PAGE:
We are treated to a mixture of jazz and classical music that leaves you wondering what you will experience in the next number. A solid collaboration of Violins, Guitar, Piano, Cello and Udu compliment the double bass. On some of the tracks the double bass is the source of percussion. Its amazing the sounds you can get from a spruce wooden shell!
One standout to my ears is the rendition of one of my favorite Lennon, McCartney tunes, Blackbird. Gretchen Parlatos jazzy vocals are smooth and absolutely perfect for this arrangement. Petros holds down the groove of this piece while harmonizing instrumentally with the melody. You really must hear the voice of the double bass blend with the human voice. Very cool!
So, summing it all up, if you enjoy double bass and jazz, this is a good CD for you!
Check it out! - Bass magazine

"A new CD of Petros Klampanis"

Heritages combine to form on unique interpretation and understanding of the humanistic nature and take on music. Petros Klampanis new release of Contextual on Inner Circle Music is a refreshing departure from the standards of jazz and is one that certainly pushes the envelope of the tradition of bass playing and jazz arranging/composing. Throughout this 10-track compilation of the different contexts in which the bass can be played, Petros offers us 5 originals of his own. Perhaps most stunning is his composition dedicated to the Blue Cave in Zakynthos of which Petros is a native. In this tune it is made undeniable the knowledge Petros holds for the traditions of jazz, composition, and music overall.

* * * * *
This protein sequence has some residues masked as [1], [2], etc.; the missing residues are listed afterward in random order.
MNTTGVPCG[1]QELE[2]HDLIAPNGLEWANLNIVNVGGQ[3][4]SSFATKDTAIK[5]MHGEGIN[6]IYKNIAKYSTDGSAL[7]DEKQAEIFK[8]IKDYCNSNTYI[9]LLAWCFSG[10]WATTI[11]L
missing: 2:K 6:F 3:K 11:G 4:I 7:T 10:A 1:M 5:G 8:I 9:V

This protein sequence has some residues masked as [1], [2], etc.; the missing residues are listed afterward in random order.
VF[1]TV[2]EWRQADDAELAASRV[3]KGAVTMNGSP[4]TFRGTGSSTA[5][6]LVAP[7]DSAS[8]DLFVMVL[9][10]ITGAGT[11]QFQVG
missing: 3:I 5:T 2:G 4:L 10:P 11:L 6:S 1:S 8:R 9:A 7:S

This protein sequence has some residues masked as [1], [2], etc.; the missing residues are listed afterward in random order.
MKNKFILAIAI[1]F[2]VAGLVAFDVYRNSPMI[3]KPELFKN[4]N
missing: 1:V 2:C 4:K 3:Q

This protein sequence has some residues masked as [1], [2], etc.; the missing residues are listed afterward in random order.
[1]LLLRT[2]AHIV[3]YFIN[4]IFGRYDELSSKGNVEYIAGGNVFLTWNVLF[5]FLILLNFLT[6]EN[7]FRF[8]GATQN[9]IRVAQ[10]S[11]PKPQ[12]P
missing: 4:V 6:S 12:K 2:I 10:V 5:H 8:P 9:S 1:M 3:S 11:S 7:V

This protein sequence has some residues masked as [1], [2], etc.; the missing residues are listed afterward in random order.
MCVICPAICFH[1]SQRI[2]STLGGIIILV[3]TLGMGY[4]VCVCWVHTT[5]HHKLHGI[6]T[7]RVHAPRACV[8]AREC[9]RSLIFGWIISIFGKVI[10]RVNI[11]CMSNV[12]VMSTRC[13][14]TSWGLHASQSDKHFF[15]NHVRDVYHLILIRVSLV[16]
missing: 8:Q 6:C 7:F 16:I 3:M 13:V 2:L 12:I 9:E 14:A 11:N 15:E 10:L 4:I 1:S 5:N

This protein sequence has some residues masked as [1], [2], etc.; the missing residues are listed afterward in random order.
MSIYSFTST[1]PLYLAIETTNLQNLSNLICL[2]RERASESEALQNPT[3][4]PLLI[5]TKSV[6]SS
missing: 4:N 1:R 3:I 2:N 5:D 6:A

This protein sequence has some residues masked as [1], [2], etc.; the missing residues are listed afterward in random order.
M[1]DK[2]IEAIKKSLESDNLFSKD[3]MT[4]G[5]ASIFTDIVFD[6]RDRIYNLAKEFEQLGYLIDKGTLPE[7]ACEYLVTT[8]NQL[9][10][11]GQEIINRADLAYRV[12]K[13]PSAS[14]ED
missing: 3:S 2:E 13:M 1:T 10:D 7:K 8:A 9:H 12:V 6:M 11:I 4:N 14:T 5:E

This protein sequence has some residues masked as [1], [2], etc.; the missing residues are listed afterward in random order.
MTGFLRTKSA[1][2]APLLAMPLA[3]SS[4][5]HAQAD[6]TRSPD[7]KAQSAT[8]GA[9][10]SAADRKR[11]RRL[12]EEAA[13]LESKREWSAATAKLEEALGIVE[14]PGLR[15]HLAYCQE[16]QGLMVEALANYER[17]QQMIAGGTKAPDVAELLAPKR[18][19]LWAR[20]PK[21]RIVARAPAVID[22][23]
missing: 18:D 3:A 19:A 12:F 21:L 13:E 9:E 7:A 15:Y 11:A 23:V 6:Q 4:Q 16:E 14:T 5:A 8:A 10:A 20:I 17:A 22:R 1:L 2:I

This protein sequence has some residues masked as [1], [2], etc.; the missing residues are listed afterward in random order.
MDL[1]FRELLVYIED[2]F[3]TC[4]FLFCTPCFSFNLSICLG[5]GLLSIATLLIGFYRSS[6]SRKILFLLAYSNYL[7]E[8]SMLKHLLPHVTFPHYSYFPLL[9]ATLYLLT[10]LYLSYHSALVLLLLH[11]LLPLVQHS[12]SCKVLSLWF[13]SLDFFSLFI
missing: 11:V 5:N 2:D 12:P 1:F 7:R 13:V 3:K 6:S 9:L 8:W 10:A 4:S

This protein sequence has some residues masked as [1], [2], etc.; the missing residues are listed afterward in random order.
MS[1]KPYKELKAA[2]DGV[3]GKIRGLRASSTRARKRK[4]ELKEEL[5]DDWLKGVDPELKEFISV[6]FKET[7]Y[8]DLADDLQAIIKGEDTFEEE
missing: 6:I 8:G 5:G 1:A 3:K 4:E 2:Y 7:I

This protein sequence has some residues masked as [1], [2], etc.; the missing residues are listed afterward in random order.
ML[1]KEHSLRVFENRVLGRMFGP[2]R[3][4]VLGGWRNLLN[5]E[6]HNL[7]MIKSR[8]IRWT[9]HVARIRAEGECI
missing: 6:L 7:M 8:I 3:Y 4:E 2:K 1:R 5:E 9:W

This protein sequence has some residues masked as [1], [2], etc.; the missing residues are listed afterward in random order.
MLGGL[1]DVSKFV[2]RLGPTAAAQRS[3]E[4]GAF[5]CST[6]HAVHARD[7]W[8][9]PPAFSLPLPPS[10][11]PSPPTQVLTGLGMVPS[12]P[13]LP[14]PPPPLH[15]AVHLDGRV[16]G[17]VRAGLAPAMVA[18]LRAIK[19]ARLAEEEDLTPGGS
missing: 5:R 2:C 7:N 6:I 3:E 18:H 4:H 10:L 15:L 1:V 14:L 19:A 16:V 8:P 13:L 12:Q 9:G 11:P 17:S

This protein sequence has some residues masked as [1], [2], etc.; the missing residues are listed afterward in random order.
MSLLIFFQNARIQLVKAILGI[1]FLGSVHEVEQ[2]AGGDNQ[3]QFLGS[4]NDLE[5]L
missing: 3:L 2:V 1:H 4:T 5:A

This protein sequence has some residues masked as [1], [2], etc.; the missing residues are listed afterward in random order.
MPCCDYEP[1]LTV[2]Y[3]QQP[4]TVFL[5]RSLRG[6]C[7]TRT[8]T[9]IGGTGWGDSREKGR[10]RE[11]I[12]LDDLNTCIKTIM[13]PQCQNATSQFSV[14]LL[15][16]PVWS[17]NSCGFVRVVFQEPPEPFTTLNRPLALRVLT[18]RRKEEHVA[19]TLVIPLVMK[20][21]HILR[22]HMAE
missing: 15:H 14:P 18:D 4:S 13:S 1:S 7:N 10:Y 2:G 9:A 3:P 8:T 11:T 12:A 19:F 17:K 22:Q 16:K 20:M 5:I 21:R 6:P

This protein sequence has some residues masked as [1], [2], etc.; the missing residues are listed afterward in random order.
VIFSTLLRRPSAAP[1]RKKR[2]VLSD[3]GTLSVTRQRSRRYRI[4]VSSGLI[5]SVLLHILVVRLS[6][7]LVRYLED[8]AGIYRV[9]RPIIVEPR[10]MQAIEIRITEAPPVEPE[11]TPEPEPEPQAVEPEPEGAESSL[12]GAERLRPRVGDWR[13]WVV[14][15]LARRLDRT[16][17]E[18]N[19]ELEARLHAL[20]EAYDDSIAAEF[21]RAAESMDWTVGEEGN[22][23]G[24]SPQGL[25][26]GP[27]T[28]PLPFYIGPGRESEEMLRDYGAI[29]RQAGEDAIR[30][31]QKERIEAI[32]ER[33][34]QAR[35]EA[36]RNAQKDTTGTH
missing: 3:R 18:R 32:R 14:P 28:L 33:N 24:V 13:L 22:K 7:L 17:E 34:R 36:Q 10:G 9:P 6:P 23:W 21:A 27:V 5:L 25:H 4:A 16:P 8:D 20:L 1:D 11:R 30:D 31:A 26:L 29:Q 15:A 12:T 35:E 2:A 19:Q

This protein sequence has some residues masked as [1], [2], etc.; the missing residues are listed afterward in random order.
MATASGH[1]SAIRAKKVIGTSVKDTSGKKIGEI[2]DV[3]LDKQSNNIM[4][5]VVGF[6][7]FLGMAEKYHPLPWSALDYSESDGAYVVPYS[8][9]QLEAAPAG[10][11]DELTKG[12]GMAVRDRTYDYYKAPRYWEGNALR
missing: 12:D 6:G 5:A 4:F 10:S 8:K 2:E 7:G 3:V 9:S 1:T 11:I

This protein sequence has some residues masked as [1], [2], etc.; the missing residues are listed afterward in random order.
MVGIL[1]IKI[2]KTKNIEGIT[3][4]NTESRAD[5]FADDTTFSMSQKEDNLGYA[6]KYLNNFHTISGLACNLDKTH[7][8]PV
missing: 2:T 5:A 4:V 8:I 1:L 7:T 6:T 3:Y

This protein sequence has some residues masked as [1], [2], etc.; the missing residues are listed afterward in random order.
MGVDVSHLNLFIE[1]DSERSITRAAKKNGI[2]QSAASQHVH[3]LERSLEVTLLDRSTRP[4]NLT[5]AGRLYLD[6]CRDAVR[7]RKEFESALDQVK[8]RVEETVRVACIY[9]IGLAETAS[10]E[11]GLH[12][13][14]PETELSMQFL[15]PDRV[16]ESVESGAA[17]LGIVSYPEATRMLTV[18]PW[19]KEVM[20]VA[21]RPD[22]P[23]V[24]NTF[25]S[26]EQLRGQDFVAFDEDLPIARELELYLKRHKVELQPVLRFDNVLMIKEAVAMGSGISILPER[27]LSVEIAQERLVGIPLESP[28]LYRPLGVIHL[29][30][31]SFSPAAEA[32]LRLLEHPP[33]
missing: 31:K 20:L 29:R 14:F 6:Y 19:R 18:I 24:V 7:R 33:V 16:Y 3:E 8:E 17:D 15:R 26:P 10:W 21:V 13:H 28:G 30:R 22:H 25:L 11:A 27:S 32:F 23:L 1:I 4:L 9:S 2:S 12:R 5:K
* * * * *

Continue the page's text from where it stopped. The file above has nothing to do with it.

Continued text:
A stand out and stunning arrangement featured on this CD is the traditional Greek song Thalassaki. In this song Klampanis beautifully blends Greek and jazz styles in a haunting and romantic arrangement. The string quartet harmony over Klampanis combination of melody tapping and percussive slaps on the double bass evokes an essence of mystery and class.
The premise of which Contextual was recorded truly keeps the listeners ears changing and eagerly engaged through the progression of each track. It was recorded over a several year time span throughout Klampanis contextual life in Amsterdam, Greece, and New York all three of which cities cultures and influences can be heard in reflections of the music posed on this album. This album is a statement of the current jazz era and a reflection of the development of a stellar musician. The musicianship and personality heard on this recording is one that will keep listeners smiling and musicians gawking.
Petros Klampanis can be found performing all over New York City. - NEO Magazine


"Contextual" (2011, Inner Circle Music label)